Chancellor Olaf Scholz will meet Saudi Crown Prince Mohammed bin Salman for talks this afternoon on the sidelines of the G20 summit in India. In addition, according to information from the German delegation, meetings with Nigerian President Bola Ahmed Tinubu and Egyptian President Abdel Fattah al-Sisi have been firmly agreed during the two-day stay in New Delhi.
Scholz had already visited the Saudi crown prince, who is the de facto ruler of the most powerful country on the Arabian peninsula, in the port city of Jeddah a year ago. Crown Prince Mohammed is held responsible by US intelligence agencies for the brutal murder of government critic and journalist Jamal Khashoggi in the Saudi Consulate General in Istanbul four years ago.
Years of crisis in German-Saudi relations
However, he himself denies being the mastermind of the crime. The murder in October 2018 led to international isolation of the 37-year-old heir to the throne and plunged German-Saudi relations into a crisis that lasted for years and only ended with the Chancellor's visit after four years.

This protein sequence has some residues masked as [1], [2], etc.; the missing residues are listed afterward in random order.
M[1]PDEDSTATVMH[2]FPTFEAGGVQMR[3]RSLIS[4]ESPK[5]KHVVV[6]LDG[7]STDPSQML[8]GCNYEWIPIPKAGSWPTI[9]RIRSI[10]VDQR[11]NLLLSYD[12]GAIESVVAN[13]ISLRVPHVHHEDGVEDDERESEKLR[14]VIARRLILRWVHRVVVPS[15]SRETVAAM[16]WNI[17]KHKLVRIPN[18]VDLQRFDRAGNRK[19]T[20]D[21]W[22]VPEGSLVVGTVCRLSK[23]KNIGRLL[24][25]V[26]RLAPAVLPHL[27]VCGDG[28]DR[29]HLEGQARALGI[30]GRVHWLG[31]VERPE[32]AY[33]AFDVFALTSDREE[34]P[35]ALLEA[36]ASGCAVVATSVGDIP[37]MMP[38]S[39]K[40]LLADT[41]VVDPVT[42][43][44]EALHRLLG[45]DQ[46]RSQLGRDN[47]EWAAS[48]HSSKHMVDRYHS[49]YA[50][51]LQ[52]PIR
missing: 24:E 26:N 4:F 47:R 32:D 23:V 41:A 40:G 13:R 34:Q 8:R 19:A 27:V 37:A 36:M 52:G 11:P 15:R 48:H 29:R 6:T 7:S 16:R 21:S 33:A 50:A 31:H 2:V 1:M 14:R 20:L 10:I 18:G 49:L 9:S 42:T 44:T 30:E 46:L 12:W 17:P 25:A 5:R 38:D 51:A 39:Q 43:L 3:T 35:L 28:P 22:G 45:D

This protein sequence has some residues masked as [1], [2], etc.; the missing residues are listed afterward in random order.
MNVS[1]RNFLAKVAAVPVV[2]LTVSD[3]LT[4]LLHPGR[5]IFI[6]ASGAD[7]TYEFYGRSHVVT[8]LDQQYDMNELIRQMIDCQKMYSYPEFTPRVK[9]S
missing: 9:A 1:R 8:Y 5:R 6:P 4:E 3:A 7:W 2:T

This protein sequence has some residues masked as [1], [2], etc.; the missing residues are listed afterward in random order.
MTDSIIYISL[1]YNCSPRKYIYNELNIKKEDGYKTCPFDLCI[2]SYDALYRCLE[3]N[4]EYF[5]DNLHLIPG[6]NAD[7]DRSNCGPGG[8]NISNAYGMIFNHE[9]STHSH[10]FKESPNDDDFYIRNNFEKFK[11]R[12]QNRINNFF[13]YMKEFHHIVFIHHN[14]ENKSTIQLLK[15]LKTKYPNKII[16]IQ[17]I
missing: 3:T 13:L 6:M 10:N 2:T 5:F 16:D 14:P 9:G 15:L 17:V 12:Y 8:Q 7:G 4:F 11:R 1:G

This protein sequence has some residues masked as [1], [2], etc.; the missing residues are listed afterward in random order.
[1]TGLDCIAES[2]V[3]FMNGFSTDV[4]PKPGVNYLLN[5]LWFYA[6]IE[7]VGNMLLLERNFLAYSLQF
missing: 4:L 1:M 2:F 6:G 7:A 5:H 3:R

Due to the extensive cessation of hostilities in the Yemen war, in which Saudi Arabia is heavily involved, Germany relaxed the arms export ban for the country in July. The federal government still wants to prevent the delivery of Eurofighter fighter jets.
The heads of state of Egypt and Nigeria are only guests at the G20 summit. Nigeria is the most populous and economically strongest country in Africa. Egypt is number three in both categories. Egyptian President Al-Sisi, once commander-in-chief of the army, came to power after a coup in 2013.
Concern for human rights
Since then, according to human rights activists, around 60,000 opposition activists have been imprisoned in the country, some without trial. Relatives of critics living abroad are also repeatedly arrested. The German-Egyptian who lives in Frankfurt am Main and sharp critic of Al-Sisi, Fagr Eladly, went on a hunger strike with her brother a few days ago because of their father's arrest in Egypt.
Scholz left for the G20 summit yesterday evening with Finance Minister Christian Lindner. For Lindner, it is the first time he has taken part in such a top meeting of the leading economic powers. It is common practice for the finance ministers to accompany the heads of state and government. At the last summit on the Indonesian island of Bali, Lindner apologized "exceptionally due to parallel appointments in Germany".